Noodles & Company, 4545 La Jolla Village Dr, San Diego, CA 92122

Friday, September 24, 2010

Meaty Snacks @ Sausage King

Drove to Sausage King to pick up a quick lunch today..

Close friends had told me they served little sandwiches on a roll which either I never knew or was a relatively new thing.

I did always think that if Sausage King had a small propane grill up front cooking up some of their meats I'd be so all over it.

Mmm, my favorite Weisswurst. According to the lady behind the counter it is occasionally listed here as Bockwurst.

I'll have to come back for them. I needed to order up a few of those little meat sandwiches to bring over to friends (who just had their first baby.. Congrats G.R.A.!!).

Today's special was a German Meat Loaf. The lady spoke out the actual German name of it but for the life of me I can't recall. Might have been because as I was trying to put the name to memory I was distracted by a tasty sample given.

Was still warm from being just made up fresh. It was like an airy low sodium quality Bologna, but with a coarser texture maybe closer to Spam or luncheon meat. The flavoring was simple but good.

These smaller sandwiches ($3) come on chewy sesame rolls with choice of mustard and mayo spread on it if you like. One with the Pepper Meat Loaf for friend as a request, and I chose the fresh Meat Loaf for his Missus. Head Cheese for me.

On hindsight probably best to mix and match meats cause I didn't know it would be packed with so much of it.

The pic above was a result from the classic sandwich fillings being pushed out as you eat but still.. Anyhow the Head Cheese here was not very gelatinous but more livery in texture with pieces of what looked like tongue (could've been heart), hard boiled egg yolks, and few pickled vegetables. Reminds me to mention that we also had them with some pickles picked up here previously in a pickle jar. Was a perfect match.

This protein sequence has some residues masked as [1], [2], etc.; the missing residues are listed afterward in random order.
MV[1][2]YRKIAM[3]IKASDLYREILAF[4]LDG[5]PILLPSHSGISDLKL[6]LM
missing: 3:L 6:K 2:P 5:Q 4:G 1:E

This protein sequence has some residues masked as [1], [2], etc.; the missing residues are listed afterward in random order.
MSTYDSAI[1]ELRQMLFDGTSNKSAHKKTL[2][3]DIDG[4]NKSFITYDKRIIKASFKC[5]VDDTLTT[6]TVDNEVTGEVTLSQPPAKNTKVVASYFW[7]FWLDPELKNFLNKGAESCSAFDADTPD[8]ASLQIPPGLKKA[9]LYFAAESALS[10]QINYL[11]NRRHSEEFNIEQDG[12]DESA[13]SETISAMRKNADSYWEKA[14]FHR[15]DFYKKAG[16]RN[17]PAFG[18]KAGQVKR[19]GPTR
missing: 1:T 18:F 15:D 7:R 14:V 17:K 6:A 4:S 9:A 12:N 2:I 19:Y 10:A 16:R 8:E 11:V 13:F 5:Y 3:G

A few landjaeger links for the road back ($1 a link). Like good pepperoni as described on Dave's Cupboard, if you air dry them for a few days the flavors become more intense. Also doubles as a great air freshener for your car.. ;)

Just kidding of course and should be stored wrapped in paper in a cool location with good air circulation. Hey it's almost Oktoberfest! :)

Sausage King, 811 W Washington St, San Diego, CA 92103

Sunday, September 19, 2010

Miso Ramens At The Mitsuwa Hokkaido Fair 2010 (And Some Ramblings As Usual)

Worked feverishly to get this posted last night like a responsible food blogger but just couldn't do it. Today (Sunday the 19th) would be the final day of Mitsuwa's Hokkaido Fair. Hope some people get to check it out. Most spelling and grammatical errors will be corrected afterward.. :P

But first wanted to get a few things out... Below a photo of one of the fantastic miso ramens offered from Sumire Ramen at the San Diego Mitsuwa food court in very early 2008. Yes prices have gone up considerably, at the time a sample was $6.90, now over 10-bucks after sales tax. To give credit portions does seem to have improved over the years.